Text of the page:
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The jig is up for China’s dancing grannies under new noise pollution law

These middle-aged and retired Chinese women, who take over public parks and plazas around the country to engage in synchronized shimmying, will soon face new restrictions on their right to boogie.

For years, China’s ubiquitous dancing grannies have protected their turf. They hurled insults at teenagers over a basketball court. They stormed a soccer field during a children’s match. And they suffered abuse from angry neighbors throwing food — and in at least one case, feces — at them, the Washington Post reports.

These middle-aged and retired Chinese women, who take over public parks and plazas around the country to engage in synchronized shimmying, will soon face new restrictions on their right to boogie.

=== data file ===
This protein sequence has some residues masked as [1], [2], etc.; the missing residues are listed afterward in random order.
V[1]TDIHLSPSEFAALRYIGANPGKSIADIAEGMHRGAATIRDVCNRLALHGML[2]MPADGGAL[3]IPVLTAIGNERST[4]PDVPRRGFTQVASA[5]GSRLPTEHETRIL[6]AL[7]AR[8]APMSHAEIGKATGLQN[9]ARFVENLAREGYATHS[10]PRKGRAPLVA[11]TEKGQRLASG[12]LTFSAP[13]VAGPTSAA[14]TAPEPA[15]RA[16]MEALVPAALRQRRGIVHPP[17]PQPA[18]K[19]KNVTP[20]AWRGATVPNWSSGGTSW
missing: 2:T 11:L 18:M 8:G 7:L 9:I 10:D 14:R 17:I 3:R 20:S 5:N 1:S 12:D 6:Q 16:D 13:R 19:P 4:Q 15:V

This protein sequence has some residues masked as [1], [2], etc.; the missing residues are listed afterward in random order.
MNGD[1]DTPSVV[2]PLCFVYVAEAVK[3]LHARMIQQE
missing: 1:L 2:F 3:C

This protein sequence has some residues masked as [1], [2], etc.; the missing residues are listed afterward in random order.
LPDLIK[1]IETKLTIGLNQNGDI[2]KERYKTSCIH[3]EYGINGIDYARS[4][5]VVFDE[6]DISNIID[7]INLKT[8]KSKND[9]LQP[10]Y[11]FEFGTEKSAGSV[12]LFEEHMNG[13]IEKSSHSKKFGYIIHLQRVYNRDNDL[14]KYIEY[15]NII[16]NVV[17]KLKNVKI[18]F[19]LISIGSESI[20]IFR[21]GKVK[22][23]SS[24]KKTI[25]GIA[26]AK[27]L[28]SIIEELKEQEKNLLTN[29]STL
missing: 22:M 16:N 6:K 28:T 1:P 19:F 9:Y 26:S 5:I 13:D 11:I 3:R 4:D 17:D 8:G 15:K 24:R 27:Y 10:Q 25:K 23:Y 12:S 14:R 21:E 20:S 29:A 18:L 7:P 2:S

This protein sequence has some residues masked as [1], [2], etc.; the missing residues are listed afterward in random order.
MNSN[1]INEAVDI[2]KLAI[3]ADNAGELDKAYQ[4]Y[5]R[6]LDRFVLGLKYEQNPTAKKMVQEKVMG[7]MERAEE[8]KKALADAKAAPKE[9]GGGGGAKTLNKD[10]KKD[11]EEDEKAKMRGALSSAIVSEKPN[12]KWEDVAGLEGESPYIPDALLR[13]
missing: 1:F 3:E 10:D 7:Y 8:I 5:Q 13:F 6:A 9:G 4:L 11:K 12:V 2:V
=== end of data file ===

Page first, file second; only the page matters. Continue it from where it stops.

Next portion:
Under legislation to update China’s noise pollution ordinances, to be sent to lawmakers next week, dance enthusiasts will face limits on the volume of their music and times that they are allowed to occupy public spaces. Fines for individuals range between $30 and $150, and more than $3,000 for groups.

“Those who violate the regulations shall be persuaded and educated” by the relevant local government bodies “to correct themselves,” the draft legislation says, according to state media.

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